At Anti-Muslim Rally, White Supremacists Say They're Totally Not Racist

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On Saturday, Ramon Mejia, a Latino Muslim, stood across the street from a bunch of people wearing Confederate flags and white power shirts, people who say they don't believe that the religion Mejia credits with saving his life is even a real religion.

Mejia had driven all the way down from Dallas to rally against hate, a counter-protest he and about 50 others attended, attempting to overpower the voices of a dozen white supremacists across the street who don't actually think they're a hate group. The Confederate-wearing USA lovers with the group Heart of Texas had come out to protest the new Islamic Da'wah Center that recently opened downtown, complete with an Islamic library, a museum and a worship center. 

But in the words of one woman who thinks Islam isn't a religion but is actually "a very dangerous ideology used to infiltrate Europe, England, and Sweden," the building is not just a library. "I hope that it’s just a library, but somehow I doubt it," said the woman named Hannah, who described herself as "just a southern girl, born and raised, and I don’t want my country taken over by third-world...[points across the street]," and who admitted that she didn't actually inquire with the center's management about what's going on inside.

Another man legitimately, actually, seriously told us that "the people who founded this country are white, and diversity and multiculturalism will end up destroying our country—you know what I’m sayin'? The darker our population gets in color, the worse off we are." When the topic of Hitler came up, he told us the Holocaust, apparently just like Islam, wasn't real and the survivors are "more or less" liars. He said his views weren't racist at all, that it was just about loving "our people," white people, more than other people.
Ramon Mejia has been on the receiving end of discrimination like this, he said, for pretty much his entire life. His father had immigrated from Mexico, and even though he was born right here in Texas, he has still been branded a "foreigner." It only got worse when he converted to Islam in 2008.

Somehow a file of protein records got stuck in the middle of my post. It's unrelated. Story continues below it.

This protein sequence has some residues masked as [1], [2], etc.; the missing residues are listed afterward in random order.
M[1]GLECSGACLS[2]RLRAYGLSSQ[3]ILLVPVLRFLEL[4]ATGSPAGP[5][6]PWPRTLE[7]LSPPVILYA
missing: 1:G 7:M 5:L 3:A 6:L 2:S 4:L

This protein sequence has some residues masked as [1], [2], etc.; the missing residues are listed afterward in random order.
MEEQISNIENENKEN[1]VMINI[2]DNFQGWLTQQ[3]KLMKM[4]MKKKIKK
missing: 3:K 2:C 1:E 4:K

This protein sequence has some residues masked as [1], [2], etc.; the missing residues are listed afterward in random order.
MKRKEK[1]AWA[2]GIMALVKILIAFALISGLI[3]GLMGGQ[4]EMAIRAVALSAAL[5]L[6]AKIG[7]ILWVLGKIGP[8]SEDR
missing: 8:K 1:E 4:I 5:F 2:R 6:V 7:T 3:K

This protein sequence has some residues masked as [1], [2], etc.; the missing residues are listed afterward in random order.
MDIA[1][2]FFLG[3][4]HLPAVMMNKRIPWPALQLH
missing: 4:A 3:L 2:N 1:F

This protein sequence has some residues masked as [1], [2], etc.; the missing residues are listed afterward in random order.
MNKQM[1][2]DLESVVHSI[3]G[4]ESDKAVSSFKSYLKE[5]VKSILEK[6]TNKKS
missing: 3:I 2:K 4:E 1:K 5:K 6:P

Mejia says he joined the Marines in 2001 and joined in the invasion of Iraq two years later. All he had known about Islam is what the people on the other side of the street were saying: that it inspires hate and is full of evil. He heard it from his command staff, from fellow soldiers, from American society in general, he says. So when he left the military, he decided to discover Islam for himself.

"When I started to investigate and learn about Islam," he said, "I realized it wasn’t what people were telling me. It gave me a sense of peace. Because I was suffering. I was mentally anguished, and I dealt with trauma. Islam gave me the peace I needed in order to address it."

Mejia drove down from Dallas to try to say this to the people across the street.

"I get tired, I get frustrated, I sometimes begin to think, well is it ever gonna change?" he said. "But at the same time, you know what, I have children that are gonna be raised in this society, and if I can do as much as I can to try to change people’s opinions about either the religion or immigrants, then I’m going to do my best."

At one point, Mejia and a few other military veterans stood together, and a woman with a bullhorn called attention to them to pay them respect for their service. It appeared to be the single time that the dozen people across the street shut up. The veterans said, "We love this country—we've made sacrifices for this country." A man in "White Lives Matter" shirt said, "Thank you for your service." He clarified that they don't hate the military. 

And then the shouting against "multiculturalism" continued. 

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